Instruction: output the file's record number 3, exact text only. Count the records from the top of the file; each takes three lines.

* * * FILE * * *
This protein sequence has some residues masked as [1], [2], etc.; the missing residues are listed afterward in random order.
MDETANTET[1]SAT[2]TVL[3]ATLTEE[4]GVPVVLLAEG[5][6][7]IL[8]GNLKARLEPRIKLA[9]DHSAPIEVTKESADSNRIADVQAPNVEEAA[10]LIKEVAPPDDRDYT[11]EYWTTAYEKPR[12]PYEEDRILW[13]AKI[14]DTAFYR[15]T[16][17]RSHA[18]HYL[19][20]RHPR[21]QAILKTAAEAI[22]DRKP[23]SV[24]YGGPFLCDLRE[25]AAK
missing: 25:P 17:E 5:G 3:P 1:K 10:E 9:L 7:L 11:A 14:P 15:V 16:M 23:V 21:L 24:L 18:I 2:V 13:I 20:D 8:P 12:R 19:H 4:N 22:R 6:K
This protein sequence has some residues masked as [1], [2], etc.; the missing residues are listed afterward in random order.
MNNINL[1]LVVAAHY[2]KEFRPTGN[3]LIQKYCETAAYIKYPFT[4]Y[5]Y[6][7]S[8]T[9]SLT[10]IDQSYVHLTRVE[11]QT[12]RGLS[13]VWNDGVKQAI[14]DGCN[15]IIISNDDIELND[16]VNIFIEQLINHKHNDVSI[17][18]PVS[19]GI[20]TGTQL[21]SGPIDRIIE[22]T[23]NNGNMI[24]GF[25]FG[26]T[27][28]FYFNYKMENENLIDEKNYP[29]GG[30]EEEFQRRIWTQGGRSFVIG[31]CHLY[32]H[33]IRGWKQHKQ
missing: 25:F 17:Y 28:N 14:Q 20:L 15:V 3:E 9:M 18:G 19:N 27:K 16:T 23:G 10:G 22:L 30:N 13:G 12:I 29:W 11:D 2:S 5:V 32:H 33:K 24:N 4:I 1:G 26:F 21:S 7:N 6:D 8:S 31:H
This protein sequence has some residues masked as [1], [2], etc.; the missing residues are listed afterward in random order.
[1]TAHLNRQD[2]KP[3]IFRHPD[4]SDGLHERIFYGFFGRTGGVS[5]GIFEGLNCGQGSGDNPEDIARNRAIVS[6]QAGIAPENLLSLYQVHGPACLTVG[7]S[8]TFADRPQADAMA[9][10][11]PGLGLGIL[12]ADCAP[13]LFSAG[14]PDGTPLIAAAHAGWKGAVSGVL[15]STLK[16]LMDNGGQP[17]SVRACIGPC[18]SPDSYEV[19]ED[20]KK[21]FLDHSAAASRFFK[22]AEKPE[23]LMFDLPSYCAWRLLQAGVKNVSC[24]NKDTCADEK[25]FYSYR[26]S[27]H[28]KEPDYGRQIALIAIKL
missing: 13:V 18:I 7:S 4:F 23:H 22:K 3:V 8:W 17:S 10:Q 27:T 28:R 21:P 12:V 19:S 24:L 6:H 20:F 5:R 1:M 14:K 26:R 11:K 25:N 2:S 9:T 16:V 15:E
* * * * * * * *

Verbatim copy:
This protein sequence has some residues masked as [1], [2], etc.; the missing residues are listed afterward in random order.
[1]TAHLNRQD[2]KP[3]IFRHPD[4]SDGLHERIFYGFFGRTGGVS[5]GIFEGLNCGQGSGDNPEDIARNRAIVS[6]QAGIAPENLLSLYQVHGPACLTVG[7]S[8]TFADRPQADAMA[9][10][11]PGLGLGIL[12]ADCAP[13]LFSAG[14]PDGTPLIAAAHAGWKGAVSGVL[15]STLK[16]LMDNGGQP[17]SVRACIGPC[18]SPDSYEV[19]ED[20]KK[21]FLDHSAAASRFFK[22]AEKPE[23]LMFDLPSYCAWRLLQAGVKNVSC[24]NKDTCADEK[25]FYSYR[26]S[27]H[28]KEPDYGRQIALIAIKL
missing: 13:V 18:I 7:S 4:F 23:H 22:K 3:V 8:W 17:S 10:Q 27:T 28:R 21:P 12:V 19:S 24:L 6:H 20:F 5:R 1:M 14:K 26:R 11:K 25:N 2:S 9:T 16:V 15:E